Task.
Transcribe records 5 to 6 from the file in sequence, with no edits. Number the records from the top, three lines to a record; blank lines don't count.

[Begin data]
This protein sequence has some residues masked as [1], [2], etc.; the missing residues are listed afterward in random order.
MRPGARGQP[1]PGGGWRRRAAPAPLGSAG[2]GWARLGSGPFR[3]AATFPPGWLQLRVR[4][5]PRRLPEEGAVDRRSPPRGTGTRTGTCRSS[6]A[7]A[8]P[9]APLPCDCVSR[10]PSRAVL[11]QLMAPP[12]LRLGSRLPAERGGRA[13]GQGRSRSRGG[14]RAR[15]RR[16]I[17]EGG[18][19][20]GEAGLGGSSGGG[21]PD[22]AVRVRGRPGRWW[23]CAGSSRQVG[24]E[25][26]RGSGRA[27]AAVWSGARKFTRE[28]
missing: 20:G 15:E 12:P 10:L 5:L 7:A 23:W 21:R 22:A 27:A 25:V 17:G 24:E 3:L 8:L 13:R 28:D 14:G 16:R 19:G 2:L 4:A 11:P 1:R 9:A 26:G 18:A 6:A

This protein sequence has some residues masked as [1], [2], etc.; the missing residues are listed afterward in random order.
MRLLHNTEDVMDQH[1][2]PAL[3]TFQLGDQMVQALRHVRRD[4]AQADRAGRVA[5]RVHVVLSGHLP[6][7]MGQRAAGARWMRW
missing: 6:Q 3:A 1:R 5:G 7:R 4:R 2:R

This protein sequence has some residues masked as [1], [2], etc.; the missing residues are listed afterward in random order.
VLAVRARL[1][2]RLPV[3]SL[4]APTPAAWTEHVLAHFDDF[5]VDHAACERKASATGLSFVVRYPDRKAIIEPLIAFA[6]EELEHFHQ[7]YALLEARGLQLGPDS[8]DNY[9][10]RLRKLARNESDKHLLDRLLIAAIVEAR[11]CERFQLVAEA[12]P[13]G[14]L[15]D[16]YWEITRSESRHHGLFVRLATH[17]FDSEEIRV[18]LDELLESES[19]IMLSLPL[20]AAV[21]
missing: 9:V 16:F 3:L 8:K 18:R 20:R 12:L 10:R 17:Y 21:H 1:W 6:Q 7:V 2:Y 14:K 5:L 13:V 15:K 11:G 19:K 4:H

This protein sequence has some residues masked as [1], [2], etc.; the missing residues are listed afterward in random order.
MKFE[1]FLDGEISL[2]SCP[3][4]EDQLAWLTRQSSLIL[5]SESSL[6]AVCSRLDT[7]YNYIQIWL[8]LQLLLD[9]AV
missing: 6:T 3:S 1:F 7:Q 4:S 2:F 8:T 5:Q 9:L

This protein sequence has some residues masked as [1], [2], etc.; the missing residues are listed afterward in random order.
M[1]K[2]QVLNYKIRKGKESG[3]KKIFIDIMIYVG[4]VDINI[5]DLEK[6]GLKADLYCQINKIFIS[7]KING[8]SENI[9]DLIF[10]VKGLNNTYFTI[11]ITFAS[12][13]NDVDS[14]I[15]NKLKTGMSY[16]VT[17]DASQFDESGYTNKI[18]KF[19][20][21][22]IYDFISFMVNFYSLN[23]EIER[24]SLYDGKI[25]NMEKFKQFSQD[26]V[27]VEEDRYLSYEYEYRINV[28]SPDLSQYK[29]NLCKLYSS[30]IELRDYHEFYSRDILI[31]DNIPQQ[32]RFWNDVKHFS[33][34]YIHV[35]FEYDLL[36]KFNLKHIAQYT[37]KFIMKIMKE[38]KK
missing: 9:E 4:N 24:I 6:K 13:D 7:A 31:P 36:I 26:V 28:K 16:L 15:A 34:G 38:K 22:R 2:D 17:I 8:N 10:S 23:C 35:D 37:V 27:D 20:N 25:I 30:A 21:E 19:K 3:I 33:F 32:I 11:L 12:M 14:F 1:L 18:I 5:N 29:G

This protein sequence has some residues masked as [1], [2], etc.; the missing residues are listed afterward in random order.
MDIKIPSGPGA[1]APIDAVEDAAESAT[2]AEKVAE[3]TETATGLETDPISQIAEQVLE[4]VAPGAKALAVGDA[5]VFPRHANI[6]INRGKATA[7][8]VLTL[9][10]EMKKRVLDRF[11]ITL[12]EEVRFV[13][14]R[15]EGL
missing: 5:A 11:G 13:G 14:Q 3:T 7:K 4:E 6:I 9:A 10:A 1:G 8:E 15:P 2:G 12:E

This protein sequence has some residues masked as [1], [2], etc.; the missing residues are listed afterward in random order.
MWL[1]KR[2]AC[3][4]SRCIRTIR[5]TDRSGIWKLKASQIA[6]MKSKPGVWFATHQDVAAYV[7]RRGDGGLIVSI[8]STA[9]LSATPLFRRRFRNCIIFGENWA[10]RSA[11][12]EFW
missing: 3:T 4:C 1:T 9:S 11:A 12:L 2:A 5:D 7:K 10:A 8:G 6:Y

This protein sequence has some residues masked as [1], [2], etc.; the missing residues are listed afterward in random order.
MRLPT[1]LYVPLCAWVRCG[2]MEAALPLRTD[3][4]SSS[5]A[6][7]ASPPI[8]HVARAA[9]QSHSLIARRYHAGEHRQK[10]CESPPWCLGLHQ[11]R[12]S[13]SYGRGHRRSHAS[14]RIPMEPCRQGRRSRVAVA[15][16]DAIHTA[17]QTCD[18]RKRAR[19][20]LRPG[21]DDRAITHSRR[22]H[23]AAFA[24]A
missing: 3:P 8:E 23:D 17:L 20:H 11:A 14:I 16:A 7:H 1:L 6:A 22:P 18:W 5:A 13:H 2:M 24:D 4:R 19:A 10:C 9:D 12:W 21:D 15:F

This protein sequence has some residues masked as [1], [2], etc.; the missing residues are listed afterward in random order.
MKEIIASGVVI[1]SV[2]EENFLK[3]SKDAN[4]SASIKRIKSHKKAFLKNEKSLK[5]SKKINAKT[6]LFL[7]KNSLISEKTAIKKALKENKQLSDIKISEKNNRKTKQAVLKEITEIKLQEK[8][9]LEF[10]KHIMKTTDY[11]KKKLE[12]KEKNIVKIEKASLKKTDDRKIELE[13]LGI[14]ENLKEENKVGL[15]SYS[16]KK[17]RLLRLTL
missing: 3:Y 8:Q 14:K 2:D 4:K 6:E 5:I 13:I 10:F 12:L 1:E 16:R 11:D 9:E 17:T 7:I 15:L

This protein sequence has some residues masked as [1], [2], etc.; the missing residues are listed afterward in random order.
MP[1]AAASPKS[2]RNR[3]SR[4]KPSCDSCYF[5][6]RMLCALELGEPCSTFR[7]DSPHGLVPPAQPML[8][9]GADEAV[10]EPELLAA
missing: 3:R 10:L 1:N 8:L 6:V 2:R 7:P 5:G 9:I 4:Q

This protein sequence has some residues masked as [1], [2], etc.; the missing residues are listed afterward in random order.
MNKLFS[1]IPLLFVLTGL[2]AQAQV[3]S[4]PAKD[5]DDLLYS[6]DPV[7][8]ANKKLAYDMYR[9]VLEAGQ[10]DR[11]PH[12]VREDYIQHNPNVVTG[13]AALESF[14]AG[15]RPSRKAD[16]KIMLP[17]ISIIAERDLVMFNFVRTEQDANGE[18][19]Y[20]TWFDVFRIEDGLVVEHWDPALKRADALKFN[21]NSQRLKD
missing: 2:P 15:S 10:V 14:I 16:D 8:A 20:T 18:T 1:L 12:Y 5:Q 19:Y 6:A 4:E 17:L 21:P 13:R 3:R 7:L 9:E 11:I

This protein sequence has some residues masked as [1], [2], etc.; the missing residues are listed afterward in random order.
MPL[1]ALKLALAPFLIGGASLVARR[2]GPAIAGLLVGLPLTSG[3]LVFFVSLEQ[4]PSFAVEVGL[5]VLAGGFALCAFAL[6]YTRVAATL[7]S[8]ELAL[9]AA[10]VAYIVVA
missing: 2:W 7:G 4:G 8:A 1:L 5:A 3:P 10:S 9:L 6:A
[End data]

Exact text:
This protein sequence has some residues masked as [1], [2], etc.; the missing residues are listed afterward in random order.
M[1]K[2]QVLNYKIRKGKESG[3]KKIFIDIMIYVG[4]VDINI[5]DLEK[6]GLKADLYCQINKIFIS[7]KING[8]SENI[9]DLIF[10]VKGLNNTYFTI[11]ITFAS[12][13]NDVDS[14]I[15]NKLKTGMSY[16]VT[17]DASQFDESGYTNKI[18]KF[19][20][21][22]IYDFISFMVNFYSLN[23]EIER[24]SLYDGKI[25]NMEKFKQFSQD[26]V[27]VEEDRYLSYEYEYRINV[28]SPDLSQYK[29]NLCKLYSS[30]IELRDYHEFYSRDILI[31]DNIPQQ[32]RFWNDVKHFS[33][34]YIHV[35]FEYDLL[36]KFNLKHIAQYT[37]KFIMKIMKE[38]KK
missing: 9:E 4:N 24:I 6:K 13:D 7:A 31:P 36:I 26:V 28:K 16:L 15:A 34:G 38:K 22:R 2:D 17:I 8:N 10:S 23:C 35:D 37:V 27:D 20:N 25:I 30:A 21:E 19:K 3:I 33:F 32:I 11:L 12:M 14:F 1:L 18:I 5:N 29:G

This protein sequence has some residues masked as [1], [2], etc.; the missing residues are listed afterward in random order.
MDIKIPSGPGA[1]APIDAVEDAAESAT[2]AEKVAE[3]TETATGLETDPISQIAEQVLE[4]VAPGAKALAVGDA[5]VFPRHANI[6]INRGKATA[7][8]VLTL[9][10]EMKKRVLDRF[11]ITL[12]EEVRFV[13][14]R[15]EGL
missing: 5:A 11:G 13:G 14:Q 3:T 7:K 4:E 6:I 9:A 10:A 1:G 8:E 15:P 2:G 12:E